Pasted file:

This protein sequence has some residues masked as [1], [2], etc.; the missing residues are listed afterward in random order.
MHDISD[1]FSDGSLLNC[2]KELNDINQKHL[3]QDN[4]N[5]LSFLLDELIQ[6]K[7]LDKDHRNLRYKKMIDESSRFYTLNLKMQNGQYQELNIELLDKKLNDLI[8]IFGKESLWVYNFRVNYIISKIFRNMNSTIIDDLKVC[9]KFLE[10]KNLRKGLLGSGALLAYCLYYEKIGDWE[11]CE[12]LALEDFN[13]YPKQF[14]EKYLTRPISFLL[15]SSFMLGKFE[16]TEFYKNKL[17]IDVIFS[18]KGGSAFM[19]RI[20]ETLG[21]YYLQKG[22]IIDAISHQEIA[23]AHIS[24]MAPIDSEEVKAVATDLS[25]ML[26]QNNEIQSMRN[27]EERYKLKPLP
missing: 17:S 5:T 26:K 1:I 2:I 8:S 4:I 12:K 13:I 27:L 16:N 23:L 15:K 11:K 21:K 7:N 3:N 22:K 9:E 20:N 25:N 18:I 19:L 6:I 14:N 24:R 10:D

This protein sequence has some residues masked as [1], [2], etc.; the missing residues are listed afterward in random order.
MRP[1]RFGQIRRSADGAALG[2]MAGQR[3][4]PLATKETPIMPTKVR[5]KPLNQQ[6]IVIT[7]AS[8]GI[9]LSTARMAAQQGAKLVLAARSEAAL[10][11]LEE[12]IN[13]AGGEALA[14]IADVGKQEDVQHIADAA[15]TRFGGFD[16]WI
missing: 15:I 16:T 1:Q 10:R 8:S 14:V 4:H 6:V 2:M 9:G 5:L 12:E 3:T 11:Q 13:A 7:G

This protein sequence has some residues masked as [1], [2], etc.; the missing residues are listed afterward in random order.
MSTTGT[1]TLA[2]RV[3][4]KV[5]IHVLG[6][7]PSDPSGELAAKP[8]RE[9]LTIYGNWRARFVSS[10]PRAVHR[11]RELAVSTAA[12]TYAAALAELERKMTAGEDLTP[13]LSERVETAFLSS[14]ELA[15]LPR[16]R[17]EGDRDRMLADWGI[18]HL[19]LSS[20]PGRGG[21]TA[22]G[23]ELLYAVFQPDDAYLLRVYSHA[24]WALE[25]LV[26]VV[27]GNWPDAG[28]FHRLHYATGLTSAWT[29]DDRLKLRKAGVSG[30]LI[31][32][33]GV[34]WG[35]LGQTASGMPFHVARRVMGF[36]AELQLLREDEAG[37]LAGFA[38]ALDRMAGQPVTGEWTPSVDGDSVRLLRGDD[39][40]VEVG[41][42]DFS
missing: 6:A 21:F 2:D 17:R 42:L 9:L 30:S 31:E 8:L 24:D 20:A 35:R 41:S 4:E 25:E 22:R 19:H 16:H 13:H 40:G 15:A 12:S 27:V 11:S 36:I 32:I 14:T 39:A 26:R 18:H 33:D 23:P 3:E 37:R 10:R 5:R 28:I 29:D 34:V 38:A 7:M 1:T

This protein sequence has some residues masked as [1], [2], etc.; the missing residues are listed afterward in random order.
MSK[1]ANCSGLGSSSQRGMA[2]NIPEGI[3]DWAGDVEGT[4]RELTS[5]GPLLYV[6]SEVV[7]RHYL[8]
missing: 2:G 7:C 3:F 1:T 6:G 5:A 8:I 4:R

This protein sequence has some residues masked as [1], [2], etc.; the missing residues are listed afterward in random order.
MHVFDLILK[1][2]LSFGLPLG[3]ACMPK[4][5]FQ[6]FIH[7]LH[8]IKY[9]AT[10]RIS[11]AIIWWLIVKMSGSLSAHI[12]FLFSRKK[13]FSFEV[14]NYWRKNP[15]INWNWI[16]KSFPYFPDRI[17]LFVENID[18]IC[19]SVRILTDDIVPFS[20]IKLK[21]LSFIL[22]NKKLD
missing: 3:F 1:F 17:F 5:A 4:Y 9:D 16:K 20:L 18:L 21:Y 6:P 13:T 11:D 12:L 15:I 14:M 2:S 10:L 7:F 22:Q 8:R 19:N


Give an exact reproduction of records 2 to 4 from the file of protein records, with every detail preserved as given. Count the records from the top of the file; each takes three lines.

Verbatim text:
This protein sequence has some residues masked as [1], [2], etc.; the missing residues are listed afterward in random order.
MRP[1]RFGQIRRSADGAALG[2]MAGQR[3][4]PLATKETPIMPTKVR[5]KPLNQQ[6]IVIT[7]AS[8]GI[9]LSTARMAAQQGAKLVLAARSEAAL[10][11]LEE[12]IN[13]AGGEALA[14]IADVGKQEDVQHIADAA[15]TRFGGFD[16]WI
missing: 15:I 16:T 1:Q 10:R 8:S 14:V 4:H 6:V 2:M 9:G 5:L 12:E 3:T 11:Q 13:A 7:G

This protein sequence has some residues masked as [1], [2], etc.; the missing residues are listed afterward in random order.
MSTTGT[1]TLA[2]RV[3][4]KV[5]IHVLG[6][7]PSDPSGELAAKP[8]RE[9]LTIYGNWRARFVSS[10]PRAVHR[11]RELAVSTAA[12]TYAAALAELERKMTAGEDLTP[13]LSERVETAFLSS[14]ELA[15]LPR[16]R[17]EGDRDRMLADWGI[18]HL[19]LSS[20]PGRGG[21]TA[22]G[23]ELLYAVFQPDDAYLLRVYSHA[24]WALE[25]LV[26]VV[27]GNWPDAG[28]FHRLHYATGLTSAWT[29]DDRLKLRKAGVSG[30]LI[31][32][33]GV[34]WG[35]LGQTASGMPFHVARRVMGF[36]AELQLLREDEAG[37]LAGFA[38]ALDRMAGQPVTGEWTPSVDGDSVRLLRGDD[39][40]VEVG[41][42]DFS
missing: 6:A 21:F 2:D 17:R 42:L 9:L 30:S 31:E 8:L 24:D 20:A 35:R 41:S 4:E 25:E 22:R 19:H 16:H 13:H 40:G 15:A 12:S 27:V 11:S 36:I 32:I 14:T 39:A 26:R 18:H 33:D 23:P 3:E 37:R 10:R 5:R 28:I 29:D 34:V 38:A 7:M 1:T

This protein sequence has some residues masked as [1], [2], etc.; the missing residues are listed afterward in random order.
MSK[1]ANCSGLGSSSQRGMA[2]NIPEGI[3]DWAGDVEGT[4]RELTS[5]GPLLYV[6]SEVV[7]RHYL[8]
missing: 2:G 7:C 3:F 1:T 6:G 5:A 8:I 4:R